If Western companies are serious about adhering to good Environmental, Social, and Corporate Governance, they should pull all of their investments out of Russia.

That’s the opinion of Dr. Fiona Hill, Senior Fellow at the Brookings Institution, and a former official at the U.S. National Security Council, specializing in Russian and European affairs.

Hill was interviewed by Maura Reynolds, Senior Editor at Politico magazine, the full link to which is at the bottom of this article.

Here’s an excerpt where Hill lays out the reasons why western sanctions are not enough to hinder Russian President Vladimir Putin’s long-term intentions in Ukraine, and why western companies have to put their money where their mouths are when it comes to ESG.


Maura Reynolds: I gather you think that sanctions levelled by the government are inadequate to address this much larger threat?

Fiona Hill: Absolutely. Sanctions are not going to be enough.

You need to have a major international response, where governments decide on their own accord that they can’t do business with Russia for a period of time until this is resolved.

We need a temporary suspension of business activity with Russia.

Just as we wouldn’t be having a full-blown diplomatic negotiation for anything but a ceasefire and withdrawal while Ukraine is still being actively invaded, so it’s the same thing with business.

Right now you’re fuelling the invasion of Ukraine. So what we need is a suspension of business activity with Russia until Moscow ceases hostilities and withdraws its troops.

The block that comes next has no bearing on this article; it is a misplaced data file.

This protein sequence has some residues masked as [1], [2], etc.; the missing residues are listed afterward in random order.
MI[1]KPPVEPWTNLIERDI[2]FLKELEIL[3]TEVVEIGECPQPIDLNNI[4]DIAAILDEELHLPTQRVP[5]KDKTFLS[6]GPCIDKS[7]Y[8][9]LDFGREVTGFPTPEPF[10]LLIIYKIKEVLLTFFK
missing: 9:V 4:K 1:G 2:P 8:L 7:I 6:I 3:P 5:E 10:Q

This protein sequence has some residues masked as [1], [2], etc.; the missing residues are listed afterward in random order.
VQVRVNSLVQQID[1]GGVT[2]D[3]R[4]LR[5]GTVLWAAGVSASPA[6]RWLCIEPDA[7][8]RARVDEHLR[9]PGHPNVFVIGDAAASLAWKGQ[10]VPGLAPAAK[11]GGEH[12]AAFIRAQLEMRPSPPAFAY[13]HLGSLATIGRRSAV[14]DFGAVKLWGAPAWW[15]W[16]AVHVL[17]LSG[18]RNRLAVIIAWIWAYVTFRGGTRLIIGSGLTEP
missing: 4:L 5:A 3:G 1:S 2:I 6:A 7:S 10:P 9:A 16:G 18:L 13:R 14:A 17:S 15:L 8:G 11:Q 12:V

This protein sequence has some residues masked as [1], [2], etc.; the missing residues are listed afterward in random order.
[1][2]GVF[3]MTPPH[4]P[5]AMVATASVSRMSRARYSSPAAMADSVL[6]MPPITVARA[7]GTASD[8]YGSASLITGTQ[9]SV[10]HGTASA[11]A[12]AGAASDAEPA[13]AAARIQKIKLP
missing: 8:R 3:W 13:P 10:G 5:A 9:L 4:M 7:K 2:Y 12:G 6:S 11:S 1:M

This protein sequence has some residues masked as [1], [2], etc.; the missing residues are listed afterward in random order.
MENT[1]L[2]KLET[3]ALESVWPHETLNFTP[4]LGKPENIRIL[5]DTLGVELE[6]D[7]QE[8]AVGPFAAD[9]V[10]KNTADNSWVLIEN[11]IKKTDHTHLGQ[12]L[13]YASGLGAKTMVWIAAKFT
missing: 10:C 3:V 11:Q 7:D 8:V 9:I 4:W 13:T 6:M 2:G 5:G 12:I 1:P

So ordinary companies…

Hill: Ordinary companies should make a decision.

This is the epitome of “ESG” that companies are saying is their priority right now — upholding standards of good Environmental, Social and Corporate Governance.


Just like people didn’t want their money invested in South Africa during apartheid, do you really want to have your money invested in Russia during Russia’s brutal invasion and subjugation and carving up of Ukraine?

If Western companies, their pension plans or mutual funds, are invested in Russia they should pull out.

Any people who are sitting on the boards of major Russian companies should resign immediately.

Not every Russian company is tied to the Kremlin, but many major Russian companies absolutely are, and everyone knows it.

If we look back to Germany in the run-up to the Second World War, it was the major German enterprises that were being used in support of the war.

And we’re seeing exactly the same thing now. Russia would not be able to afford this war were it not for the fact that oil and gas prices are ratcheting up.

They’ve got enough in the war chest for now.


But over the longer term, this will not be sustainable without the investment that comes into Russia and all of the Russian commodities, not just oil and gas, that are being purchased on world markets. 


And, our international allies, like Saudi Arabia, should be increasing oil production right now as a temporary offset. Right now, they are also indirectly funding war in Ukraine by keeping oil prices high.

This has to be an international response to push Russia to stop its military action.

India abstained in the United Nations, and you can see that other countries are feeling discomforted and hoping this might go away.

This is not going to go away, and it could be “you next” — because Putin is setting a precedent for countries to return to the type of behaviour that sparked the two great wars which were a free-for-all over territory.


Putin is saying, “Throughout history borders have changed. Who cares?”

Click here for the full interview.

A list of major companies and the actions they have taken against Russia.